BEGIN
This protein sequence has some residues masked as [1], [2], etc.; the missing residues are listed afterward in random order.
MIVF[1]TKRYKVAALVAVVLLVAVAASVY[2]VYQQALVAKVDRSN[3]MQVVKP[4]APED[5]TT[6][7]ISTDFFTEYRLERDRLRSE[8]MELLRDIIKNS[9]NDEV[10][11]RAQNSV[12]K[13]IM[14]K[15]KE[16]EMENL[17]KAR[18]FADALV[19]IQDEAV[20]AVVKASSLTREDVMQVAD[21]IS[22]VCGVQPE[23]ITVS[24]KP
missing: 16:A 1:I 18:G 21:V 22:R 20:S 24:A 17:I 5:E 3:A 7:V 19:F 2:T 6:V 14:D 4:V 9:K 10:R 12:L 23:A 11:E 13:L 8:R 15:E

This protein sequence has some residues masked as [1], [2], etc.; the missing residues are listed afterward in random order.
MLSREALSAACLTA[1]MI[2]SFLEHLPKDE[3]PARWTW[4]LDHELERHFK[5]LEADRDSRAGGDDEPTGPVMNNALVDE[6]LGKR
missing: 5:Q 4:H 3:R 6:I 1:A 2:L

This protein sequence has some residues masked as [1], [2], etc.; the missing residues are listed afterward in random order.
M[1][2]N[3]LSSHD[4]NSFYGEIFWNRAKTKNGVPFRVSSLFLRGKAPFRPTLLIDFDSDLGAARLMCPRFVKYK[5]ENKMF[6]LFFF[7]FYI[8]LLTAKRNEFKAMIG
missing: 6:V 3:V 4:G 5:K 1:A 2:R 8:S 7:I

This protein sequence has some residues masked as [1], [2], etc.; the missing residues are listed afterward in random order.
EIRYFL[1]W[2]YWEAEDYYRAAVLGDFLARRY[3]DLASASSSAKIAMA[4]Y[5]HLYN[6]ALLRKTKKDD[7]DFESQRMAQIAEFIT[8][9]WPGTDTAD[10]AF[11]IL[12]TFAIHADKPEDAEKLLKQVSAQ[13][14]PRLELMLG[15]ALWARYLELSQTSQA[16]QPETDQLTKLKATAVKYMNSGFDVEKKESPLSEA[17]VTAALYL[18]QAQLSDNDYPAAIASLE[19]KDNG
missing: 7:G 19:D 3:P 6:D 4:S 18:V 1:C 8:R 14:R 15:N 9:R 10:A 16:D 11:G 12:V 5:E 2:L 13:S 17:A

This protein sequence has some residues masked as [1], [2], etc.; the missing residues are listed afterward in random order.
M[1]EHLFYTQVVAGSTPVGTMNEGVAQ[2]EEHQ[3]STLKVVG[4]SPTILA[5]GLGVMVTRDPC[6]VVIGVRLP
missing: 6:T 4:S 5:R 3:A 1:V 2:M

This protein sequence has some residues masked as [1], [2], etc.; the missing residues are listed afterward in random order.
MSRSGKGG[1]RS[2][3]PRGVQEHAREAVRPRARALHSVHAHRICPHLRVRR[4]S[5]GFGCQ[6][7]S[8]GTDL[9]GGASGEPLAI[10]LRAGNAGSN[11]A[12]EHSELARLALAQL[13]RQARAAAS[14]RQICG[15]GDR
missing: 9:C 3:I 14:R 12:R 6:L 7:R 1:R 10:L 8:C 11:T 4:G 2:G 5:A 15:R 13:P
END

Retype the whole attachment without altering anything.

This protein sequence has some residues masked as [1], [2], etc.; the missing residues are listed afterward in random order.
MIVF[1]TKRYKVAALVAVVLLVAVAASVY[2]VYQQALVAKVDRSN[3]MQVVKP[4]APED[5]TT[6][7]ISTDFFTEYRLERDRLRSE[8]MELLRDIIKNS[9]NDEV[10][11]RAQNSV[12]K[13]IM[14]K[15]KE[16]EMENL[17]KAR[18]FADALV[19]IQDEAV[20]AVVKASSLTREDVMQVAD[21]IS[22]VCGVQPE[23]ITVS[24]KP
missing: 16:A 1:I 18:G 21:V 22:R 20:S 24:A 17:I 5:E 3:A 7:V 19:F 2:T 6:V 14:D 4:V 9:K 10:R 12:L 23:A 11:E 13:L 8:R 15:E

This protein sequence has some residues masked as [1], [2], etc.; the missing residues are listed afterward in random order.
MLSREALSAACLTA[1]MI[2]SFLEHLPKDE[3]PARWTW[4]LDHELERHFK[5]LEADRDSRAGGDDEPTGPVMNNALVDE[6]LGKR
missing: 5:Q 4:H 3:R 6:I 1:A 2:L

This protein sequence has some residues masked as [1], [2], etc.; the missing residues are listed afterward in random order.
M[1][2]N[3]LSSHD[4]NSFYGEIFWNRAKTKNGVPFRVSSLFLRGKAPFRPTLLIDFDSDLGAARLMCPRFVKYK[5]ENKMF[6]LFFF[7]FYI[8]LLTAKRNEFKAMIG
missing: 6:V 3:V 4:G 5:K 1:A 2:R 8:S 7:I

This protein sequence has some residues masked as [1], [2], etc.; the missing residues are listed afterward in random order.
EIRYFL[1]W[2]YWEAEDYYRAAVLGDFLARRY[3]DLASASSSAKIAMA[4]Y[5]HLYN[6]ALLRKTKKDD[7]DFESQRMAQIAEFIT[8][9]WPGTDTAD[10]AF[11]IL[12]TFAIHADKPEDAEKLLKQVSAQ[13][14]PRLELMLG[15]ALWARYLELSQTSQA[16]QPETDQLTKLKATAVKYMNSGFDVEKKESPLSEA[17]VTAALYL[18]QAQLSDNDYPAAIASLE[19]KDNG
missing: 7:G 19:D 3:P 6:D 4:S 18:V 1:C 8:R 14:R 15:N 9:R 10:A 16:D 11:G 12:V 5:E 2:L 13:S 17:A

This protein sequence has some residues masked as [1], [2], etc.; the missing residues are listed afterward in random order.
M[1]EHLFYTQVVAGSTPVGTMNEGVAQ[2]EEHQ[3]STLKVVG[4]SPTILA[5]GLGVMVTRDPC[6]VVIGVRLP
missing: 6:T 4:S 5:R 3:A 1:V 2:M

This protein sequence has some residues masked as [1], [2], etc.; the missing residues are listed afterward in random order.
MSRSGKGG[1]RS[2][3]PRGVQEHAREAVRPRARALHSVHAHRICPHLRVRR[4]S[5]GFGCQ[6][7]S[8]GTDL[9]GGASGEPLAI[10]LRAGNAGSN[11]A[12]EHSELARLALAQL[13]RQARAAAS[14]RQICG[15]GDR
missing: 9:C 3:I 14:R 12:R 6:L 7:R 1:R 10:L 8:C 11:T 4:G 2:G 5:A 15:R 13:P